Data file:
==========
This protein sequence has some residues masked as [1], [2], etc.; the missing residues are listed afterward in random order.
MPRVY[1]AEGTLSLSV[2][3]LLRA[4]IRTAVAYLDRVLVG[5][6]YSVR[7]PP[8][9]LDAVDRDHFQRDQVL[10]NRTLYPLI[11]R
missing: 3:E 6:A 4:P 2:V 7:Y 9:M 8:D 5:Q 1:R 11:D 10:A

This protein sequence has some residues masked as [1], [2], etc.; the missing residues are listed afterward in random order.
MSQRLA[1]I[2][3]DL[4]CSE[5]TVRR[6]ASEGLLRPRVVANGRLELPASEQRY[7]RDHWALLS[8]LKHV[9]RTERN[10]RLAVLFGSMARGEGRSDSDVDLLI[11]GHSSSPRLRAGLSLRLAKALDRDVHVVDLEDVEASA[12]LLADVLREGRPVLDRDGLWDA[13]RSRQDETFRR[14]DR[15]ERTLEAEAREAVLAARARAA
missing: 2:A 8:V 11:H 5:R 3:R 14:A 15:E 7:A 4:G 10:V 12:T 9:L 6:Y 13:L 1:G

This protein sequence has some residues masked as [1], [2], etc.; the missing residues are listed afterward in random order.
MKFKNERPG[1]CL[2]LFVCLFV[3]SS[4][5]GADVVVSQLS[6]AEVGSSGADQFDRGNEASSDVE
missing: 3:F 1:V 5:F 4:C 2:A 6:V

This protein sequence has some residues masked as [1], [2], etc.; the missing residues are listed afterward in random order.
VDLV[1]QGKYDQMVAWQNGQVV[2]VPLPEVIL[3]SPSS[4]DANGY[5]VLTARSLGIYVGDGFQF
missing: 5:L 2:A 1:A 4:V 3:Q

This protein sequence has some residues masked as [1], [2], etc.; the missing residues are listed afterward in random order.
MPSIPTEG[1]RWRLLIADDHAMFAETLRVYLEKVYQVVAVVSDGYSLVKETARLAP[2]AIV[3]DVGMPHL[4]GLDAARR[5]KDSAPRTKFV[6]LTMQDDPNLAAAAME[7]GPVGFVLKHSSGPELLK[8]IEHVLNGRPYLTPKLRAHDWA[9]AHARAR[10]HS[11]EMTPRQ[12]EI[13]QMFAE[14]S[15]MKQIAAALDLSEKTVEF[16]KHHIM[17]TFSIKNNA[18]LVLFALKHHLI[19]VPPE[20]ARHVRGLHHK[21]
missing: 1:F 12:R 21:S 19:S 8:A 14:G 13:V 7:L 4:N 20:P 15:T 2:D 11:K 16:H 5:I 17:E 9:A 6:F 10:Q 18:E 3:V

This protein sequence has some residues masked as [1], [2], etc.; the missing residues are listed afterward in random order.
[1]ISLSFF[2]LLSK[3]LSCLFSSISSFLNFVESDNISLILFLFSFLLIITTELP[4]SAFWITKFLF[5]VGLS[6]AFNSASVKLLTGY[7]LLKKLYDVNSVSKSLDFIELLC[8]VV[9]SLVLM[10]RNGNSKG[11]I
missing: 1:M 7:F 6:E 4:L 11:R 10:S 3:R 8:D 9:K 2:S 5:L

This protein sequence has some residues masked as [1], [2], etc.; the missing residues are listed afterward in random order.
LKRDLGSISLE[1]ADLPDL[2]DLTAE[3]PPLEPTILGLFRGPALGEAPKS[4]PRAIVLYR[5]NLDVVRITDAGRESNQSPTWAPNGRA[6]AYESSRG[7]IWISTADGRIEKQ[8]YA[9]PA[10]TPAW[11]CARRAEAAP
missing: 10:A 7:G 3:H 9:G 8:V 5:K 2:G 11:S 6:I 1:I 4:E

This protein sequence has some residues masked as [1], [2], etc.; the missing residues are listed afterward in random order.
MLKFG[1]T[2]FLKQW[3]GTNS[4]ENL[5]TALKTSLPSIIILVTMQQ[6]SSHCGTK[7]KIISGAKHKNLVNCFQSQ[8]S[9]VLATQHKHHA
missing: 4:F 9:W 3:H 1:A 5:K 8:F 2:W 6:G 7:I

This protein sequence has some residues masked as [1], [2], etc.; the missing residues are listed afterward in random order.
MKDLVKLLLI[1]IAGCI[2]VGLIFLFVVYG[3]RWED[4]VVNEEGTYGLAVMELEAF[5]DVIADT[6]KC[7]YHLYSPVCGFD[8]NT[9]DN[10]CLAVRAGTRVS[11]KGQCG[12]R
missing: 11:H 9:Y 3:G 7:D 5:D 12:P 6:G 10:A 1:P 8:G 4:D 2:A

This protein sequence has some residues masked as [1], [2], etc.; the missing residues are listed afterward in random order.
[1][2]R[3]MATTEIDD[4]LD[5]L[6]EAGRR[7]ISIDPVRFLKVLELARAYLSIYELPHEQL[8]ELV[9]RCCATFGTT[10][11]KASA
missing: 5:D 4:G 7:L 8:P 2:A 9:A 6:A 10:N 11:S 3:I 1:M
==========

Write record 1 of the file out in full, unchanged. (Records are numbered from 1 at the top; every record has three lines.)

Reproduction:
This protein sequence has some residues masked as [1], [2], etc.; the missing residues are listed afterward in random order.
MPRVY[1]AEGTLSLSV[2][3]LLRA[4]IRTAVAYLDRVLVG[5][6]YSVR[7]PP[8][9]LDAVDRDHFQRDQVL[10]NRTLYPLI[11]R
missing: 3:E 6:A 4:P 2:V 7:Y 9:M 8:D 5:Q 1:R 11:D 10:A